Client Story: My life with Psoriatic Arthritis (PsA)

Client suffereing from Psoriatic Arthritis in pool with Nicole Fish at Fish and Field Biokinetics in Sandton

Client Story

When I was asked to do a patient profile, I was, at first, a bit skeptical. But then I realised that I could create awareness. And perhaps something I mention can help a fellow Psoriatic Arthritis (PsA) sufferer.

My journey to diagnosis

I have struggled with morning stiffness or joint stiffness for many years. It took over 10+ years for my arthritis to be diagnosed. I have many co-morbidities, including non-axial spondylar arthritis that is synonymous with PsA which made it more difficult for me to be diagnosed. PsA affects my cervical spine, shoulders, and thoracic spine the most. I am hypermobile in my joints, which means that my joints move even though they feel stiff all the time, leading to doctors not understanding my pain or mistrusting how I present. The standard test doesn’t work on me, and medication and treatment has been a tough journey due to methylation issues and a sensitive stomach that doesn’t always tolerate the medications.

What to expect from Psoriatic Arthritis

PsA is a complex and multi-system inflammatory form of arthritis, and it can affect the skin and nails (eczema, dermatitis, and psoriasis), stomach (IBS, IBD, Crohn’s), and joints. It causes brain fog, extreme fatigue, and chronic pain, and can lead to joint deformities and bone growth as well as multiple other problems. This affects my work, my social life, and so many elements of my day to day.

Managing Psoriatic Arthritis takes a team

PsA also comes with mental health challenges, and why wouldn’t it. Dealing with chronic fatigue, and chronic pain works on a different pain scale to the average “I never have pain” patient. Continuous doctors’ appointments and the side effects of multiple medications are not fun and hence part of my management team is my psychologist and psychiatrist. There is only so much that doctors and medication can do to help with pain and therefore becoming mentally strong to deal with the tough times is vitally important. Having a good relationship with your team, being able to trust them, talk to them and be open with them about not only my physical challenges but how it affects me mentally as well, has been incredibly important in my management.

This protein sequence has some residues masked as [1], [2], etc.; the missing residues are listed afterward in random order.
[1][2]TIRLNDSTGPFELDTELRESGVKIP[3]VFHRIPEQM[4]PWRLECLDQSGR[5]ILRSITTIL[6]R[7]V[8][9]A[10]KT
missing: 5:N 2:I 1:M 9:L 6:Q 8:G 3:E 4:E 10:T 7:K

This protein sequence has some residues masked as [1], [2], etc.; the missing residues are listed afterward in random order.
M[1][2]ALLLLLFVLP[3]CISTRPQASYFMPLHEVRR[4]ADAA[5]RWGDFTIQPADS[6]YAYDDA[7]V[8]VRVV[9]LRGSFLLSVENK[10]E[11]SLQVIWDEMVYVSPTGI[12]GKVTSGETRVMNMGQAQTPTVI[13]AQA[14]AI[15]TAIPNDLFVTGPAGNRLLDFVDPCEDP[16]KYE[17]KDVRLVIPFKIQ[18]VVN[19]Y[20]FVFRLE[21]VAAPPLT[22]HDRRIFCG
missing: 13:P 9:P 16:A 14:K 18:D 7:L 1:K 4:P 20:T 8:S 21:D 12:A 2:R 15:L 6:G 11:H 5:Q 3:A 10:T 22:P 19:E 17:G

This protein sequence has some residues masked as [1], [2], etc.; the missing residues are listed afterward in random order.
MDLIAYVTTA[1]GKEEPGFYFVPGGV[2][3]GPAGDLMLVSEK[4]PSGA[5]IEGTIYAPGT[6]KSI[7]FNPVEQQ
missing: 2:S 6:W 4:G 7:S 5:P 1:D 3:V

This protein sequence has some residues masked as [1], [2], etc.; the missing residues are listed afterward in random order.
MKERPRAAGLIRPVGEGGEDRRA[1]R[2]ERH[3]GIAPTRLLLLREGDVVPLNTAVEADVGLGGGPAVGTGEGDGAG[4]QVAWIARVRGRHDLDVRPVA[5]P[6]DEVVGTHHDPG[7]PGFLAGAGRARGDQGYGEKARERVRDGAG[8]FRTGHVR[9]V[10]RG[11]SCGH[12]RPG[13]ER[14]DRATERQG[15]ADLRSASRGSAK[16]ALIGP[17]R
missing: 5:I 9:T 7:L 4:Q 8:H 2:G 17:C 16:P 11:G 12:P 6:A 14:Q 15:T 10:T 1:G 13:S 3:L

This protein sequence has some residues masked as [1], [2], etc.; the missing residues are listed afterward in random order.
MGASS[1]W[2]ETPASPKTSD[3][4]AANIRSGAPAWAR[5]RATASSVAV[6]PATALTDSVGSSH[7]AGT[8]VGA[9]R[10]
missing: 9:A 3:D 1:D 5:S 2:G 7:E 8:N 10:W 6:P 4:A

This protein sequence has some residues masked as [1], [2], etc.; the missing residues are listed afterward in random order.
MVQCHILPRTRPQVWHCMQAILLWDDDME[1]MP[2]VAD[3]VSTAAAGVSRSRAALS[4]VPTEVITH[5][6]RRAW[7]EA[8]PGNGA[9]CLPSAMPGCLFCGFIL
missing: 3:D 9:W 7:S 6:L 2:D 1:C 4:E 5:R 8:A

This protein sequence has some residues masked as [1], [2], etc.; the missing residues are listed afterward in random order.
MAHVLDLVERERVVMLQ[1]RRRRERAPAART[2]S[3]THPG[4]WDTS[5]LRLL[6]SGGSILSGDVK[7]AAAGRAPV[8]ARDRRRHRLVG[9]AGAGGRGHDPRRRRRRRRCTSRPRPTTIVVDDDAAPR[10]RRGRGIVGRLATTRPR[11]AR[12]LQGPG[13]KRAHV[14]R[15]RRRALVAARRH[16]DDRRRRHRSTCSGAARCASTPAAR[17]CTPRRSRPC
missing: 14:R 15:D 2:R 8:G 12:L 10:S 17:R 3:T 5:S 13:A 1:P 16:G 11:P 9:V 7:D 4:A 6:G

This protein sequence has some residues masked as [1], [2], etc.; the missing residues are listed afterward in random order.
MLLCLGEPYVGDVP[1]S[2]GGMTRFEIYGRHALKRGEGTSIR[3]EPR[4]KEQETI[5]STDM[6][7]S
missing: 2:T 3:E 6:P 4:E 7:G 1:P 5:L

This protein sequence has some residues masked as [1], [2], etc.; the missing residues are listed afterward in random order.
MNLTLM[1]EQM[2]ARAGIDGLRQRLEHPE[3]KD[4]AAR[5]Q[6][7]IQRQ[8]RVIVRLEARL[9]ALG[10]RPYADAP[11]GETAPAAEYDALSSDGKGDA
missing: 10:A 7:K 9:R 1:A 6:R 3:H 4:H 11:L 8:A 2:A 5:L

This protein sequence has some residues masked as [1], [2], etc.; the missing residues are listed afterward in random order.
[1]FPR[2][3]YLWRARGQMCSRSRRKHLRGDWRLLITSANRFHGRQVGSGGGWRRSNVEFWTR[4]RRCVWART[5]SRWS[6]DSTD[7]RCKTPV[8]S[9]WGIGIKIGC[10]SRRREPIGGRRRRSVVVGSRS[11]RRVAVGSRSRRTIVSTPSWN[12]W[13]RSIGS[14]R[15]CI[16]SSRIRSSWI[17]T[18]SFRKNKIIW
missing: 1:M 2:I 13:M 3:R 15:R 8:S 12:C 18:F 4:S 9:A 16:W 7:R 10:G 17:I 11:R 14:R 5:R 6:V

My team consists of physiotherapists, biokineticists, neuro-physio (to deal with neuropathic pain), endocrinologists, gastroenterologists, rheumatologists, and various other specialists. Without Nicole and Fish and Field Biokineticists, I would not be here today. Nicole has been with me since the start of my journey. Without her, and the others on my team’s guidance on who to see and helping me know that what I am experiencing is real, I never would have been diagnosed.Exercise is the key

Exercise is the Key

Exercise is by far the best thing we can do for our disease no matter how small and how insignificant it might feel. Moving is key. I cannot over emphasize how much exercise (specific to your body and condition) is to manage my Psoriatic Arthritis.

Pacing helps me a lot during the day to not stay stagnant. I have also learnt a few tricks about standing and working with a standing desk. As well as making sure I have different heights under my feet when seated, so I am sitting correctly. Using pillows behind my back and underneath my knees also helps to support me and take the load of my body when I am too tired to keep it up and when gravity just feels like too much to handle. Being in the pool and doing hydrotherapy is the highlight of my week. Being free from gravity for a little while and being able to move more freely in the water has been a great help.

Nicole has managed to deal with me in various stages of my disease. If you were to tell me at the age of 30 that I would be struggling to walk or climb out of bed before 35m, I would have never believed anyone. Nicole has helped me turn this around.

Live one second at a time

Our disease cannot be cured and very few people know how hard going through an autoimmune disease can be. Or how much they can all overlap. But I want you to know it can be managed. I have many days where my mind is so exhausted because of the work, effort and continuous pain to manage this disease that depression and anxiety can get me down. But having your team to help you through the tough flares, constantly learning, figuring it out together, not giving up and knowing this too shall pass has made a huge difference. I now live one second at a time. I know if I do this second right the next one should sort out itself.

Having PsA can be lonely and scary, but you don’t have to do it alone. Be kind with yourself, know that it’s okay to have to adapt your life, and that what you can do in that moment is enough.

Thank you to my multidisciplinary team and especially to Nicole Fish at Fish and Field Biokineticists. I appreciate our floating days in the pool, even though sometimes neither one of us knows what will help. I appreciate her being there and trying even though she knows she can’t cure me. Without her constant check-ins and motivation and just never giving up on me… I would not be able to do this without you Nicole. Thank you for helping me know that I am enough and that there is no one size fits all to PsA.


Should you suspect you are suffering from PsA, have been recently diagnosed, or are looking to better manage your condition, please don’t hesitate to contact us at Fish and Field Biokineticists for assistance.

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